LV filling physiology
Last updated: 03/05/2015
filling occurs during diastole, which has 4 phases: (1) isovolumic relaxation; (2) rapid filling phase; (3) slow filling, or diastasis; and (4) final filling during atrial systole (atrial kick.)
- Isovolumic relaxation – this phase occurs after the aortic valve closes and the mitral valve is still closed. LV relaxation is energy dependent, requiring ATP. Calcium first dissociates from Troponin C, allowing actin to dissociate from myosin. Calcium is then taken back into the sarcoplasmic reticulum by SERCA-2. There are also elastic recoiling forces of proteins such as titin that aid in relaxation.
- Rapid filling – this begins after left atrial pressure has exceeded the pressure within the LV and the mitral valve opens, allowing passive blood flow into the LV. This phase contributes the largest volume during filling.
- Slow filling – occurs as the LV pressure approaches the L atrial pressure. It contributes 5% of total diastolic volume. The L atrium acts as a conduit during this phase, allowing venous return to flow through the LA into the LV. LV pressures can decrease to sub-atmospheric pressures, causing a diastolic suction phenomenon.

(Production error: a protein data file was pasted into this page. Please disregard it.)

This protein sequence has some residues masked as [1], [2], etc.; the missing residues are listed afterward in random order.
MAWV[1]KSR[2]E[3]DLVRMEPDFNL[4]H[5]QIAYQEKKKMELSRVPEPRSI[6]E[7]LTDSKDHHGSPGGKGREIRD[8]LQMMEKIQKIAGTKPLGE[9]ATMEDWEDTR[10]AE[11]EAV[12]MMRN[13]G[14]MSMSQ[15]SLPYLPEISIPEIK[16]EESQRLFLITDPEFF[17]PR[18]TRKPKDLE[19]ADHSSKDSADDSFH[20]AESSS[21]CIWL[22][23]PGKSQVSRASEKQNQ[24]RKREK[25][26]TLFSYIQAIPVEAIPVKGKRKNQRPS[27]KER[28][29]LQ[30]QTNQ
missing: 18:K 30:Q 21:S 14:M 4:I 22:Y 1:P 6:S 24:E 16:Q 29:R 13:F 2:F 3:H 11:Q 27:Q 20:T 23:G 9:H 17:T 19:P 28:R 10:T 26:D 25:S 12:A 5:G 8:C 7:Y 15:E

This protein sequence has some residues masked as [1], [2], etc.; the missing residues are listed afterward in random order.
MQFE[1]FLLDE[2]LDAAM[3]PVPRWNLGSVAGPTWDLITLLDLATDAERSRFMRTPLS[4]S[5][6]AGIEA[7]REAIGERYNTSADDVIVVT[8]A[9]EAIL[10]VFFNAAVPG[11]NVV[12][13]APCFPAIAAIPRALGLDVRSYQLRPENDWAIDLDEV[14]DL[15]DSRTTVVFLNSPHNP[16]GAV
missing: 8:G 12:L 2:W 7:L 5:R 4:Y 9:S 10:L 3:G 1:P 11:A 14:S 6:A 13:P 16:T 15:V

- Atrial systole – Last 15% (on average) of LV volume is delivered as the atria contract. This is more important with high heart rates and LV hypertrophy.
LV filling can become impaired and lead to heart failure with preserved ejection fraction (diastolic dysfunction.) Impaired LV relaxation decreases rapid filling so more of the LVEDV must be derived from atrial systole. Reduced LV compliance causes increased LVEDP that can result in pulmonary edema.
LV compliance is dependent on myocardial characteristics (volume independent, such as hypertrophy) and chamber characteristics (volume dependent.) Causes of impaired LV filling include myocardial ischemia, which inhibits the amount of ATP available for isovolumic relaxation. LV hypertrophy from HTN, or chronic LVOT obstruction such as AS, is accompanied by increased fibrosis of the LV, decreasing the viscoelastic recoil properties of the heart.
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